Turning up the sex appeal, Carey Mulligan heats up the cover of the January 2012 issue of W magazine.
The 26-year-old actress adorns the publication's front page in a white bra topped with a provocatively pulled-down dress with a tagline reading "Carey Mulligan: Naughty But Nice - The star of Shame sheds her good-girl image."
"My character is the sort of person who would have no trouble being naked in front of her brother," the cover quote beneath the title adds, with the inside pages including a gorgeous Michael Thompson shot spread.
Meanwhile, highlights from Carey's "Shame" focused interview are as follows. For more, be sure to check out W!
On her intense full-frontal nude scene in "Shame":
"I’ve never been comfortable with the idea of nudity. I’ve done only seminude, very innocent things in the past, and I’ve always been of the quite British mind-set that I won’t do gratuitous nudity. When it came to this, it just seemed so obvious that she is the sort of person who would have no trouble being naked in front of any family member, especially not her brother. She’s an extrovert and wants to be seen. More than anything, she wants someone to acknowledge and help her. I thought I had a week before the nude scene to go to the gym, but we shot it on my first day of filming."
On being nude in the off-Broadway play "Through a Glass Darkly":
"No, I was topless in the play. In the script, she was naked, but I dreaded the idea of being naked onstage. When I’ve seen plays with actors who are nude, I’ve always thought, Gosh, that actor’s naked. I wonder how they feel about being naked. Then two minutes later, you fall back into the play. Through a Glass Darkly is not very long, and I didn’t want the audience to stop and think, Oh, she’s naked—I wonder if she feels funny. So we modified it."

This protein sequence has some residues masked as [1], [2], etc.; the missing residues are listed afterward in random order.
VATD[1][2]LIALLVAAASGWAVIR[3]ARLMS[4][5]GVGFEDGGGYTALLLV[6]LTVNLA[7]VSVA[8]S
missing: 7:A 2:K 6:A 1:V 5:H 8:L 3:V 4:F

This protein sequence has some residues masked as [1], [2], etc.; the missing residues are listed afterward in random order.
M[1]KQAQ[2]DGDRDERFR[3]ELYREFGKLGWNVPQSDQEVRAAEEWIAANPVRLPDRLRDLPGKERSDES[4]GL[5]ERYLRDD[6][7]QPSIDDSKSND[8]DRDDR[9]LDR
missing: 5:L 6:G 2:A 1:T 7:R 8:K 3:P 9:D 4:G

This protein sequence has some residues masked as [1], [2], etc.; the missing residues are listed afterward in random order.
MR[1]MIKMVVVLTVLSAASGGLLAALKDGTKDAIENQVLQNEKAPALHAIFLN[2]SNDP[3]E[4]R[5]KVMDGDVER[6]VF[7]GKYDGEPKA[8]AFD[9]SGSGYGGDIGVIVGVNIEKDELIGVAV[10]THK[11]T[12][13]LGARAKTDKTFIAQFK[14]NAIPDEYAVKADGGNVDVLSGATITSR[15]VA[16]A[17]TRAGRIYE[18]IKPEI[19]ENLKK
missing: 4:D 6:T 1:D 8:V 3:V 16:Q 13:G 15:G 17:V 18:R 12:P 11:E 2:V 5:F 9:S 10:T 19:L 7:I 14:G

On whether she was theatrical as a child:
"Somewhat. I would put my earphones on and sing along to soundtracks of musicals like Les Misérables. I’d act it out in the mirror and cry. When I was 11 or 12, I asked my parents about going to a performing arts school, and they said no. Although I did audition to be a presenter on a TV show called Dig It."
On feeling confident playing a character who didn’t worry about her appearance:
“I didn’t have to worry about what I ate, or how much I drank, and I didn’t have to work out. She was an alcoholic mess. She didn’t have any money to dye her hair. I mean I didn’t become an alcoholic, but I didn’t have to watch myself. It was so much more exciting to play that character that didn’t worry about her appearance in any way. I knew that when I stood up in that bath naked it wasn’t about whether I looked good naked or not. It was about who she was.”
On playing the suicide attempt scene:
“I was sitting there and this fake blood was pumping out of my arms and I was in this completely hopeless state with a kitchen knife next to me. And it was horrible, it was really horrible and I wasn’t expecting it, it was a complete surprise, and I felt awful. It sounds so pretentious, but it just made me feel horrible. I felt devastated and I felt so sad. And I’m fine. I’m great and well adjusted and everything’s cool, but just the idea of being that helpless and that lonely, it was just really sad. I got into the taxi at the end of the day and I couldn’t stop crying.”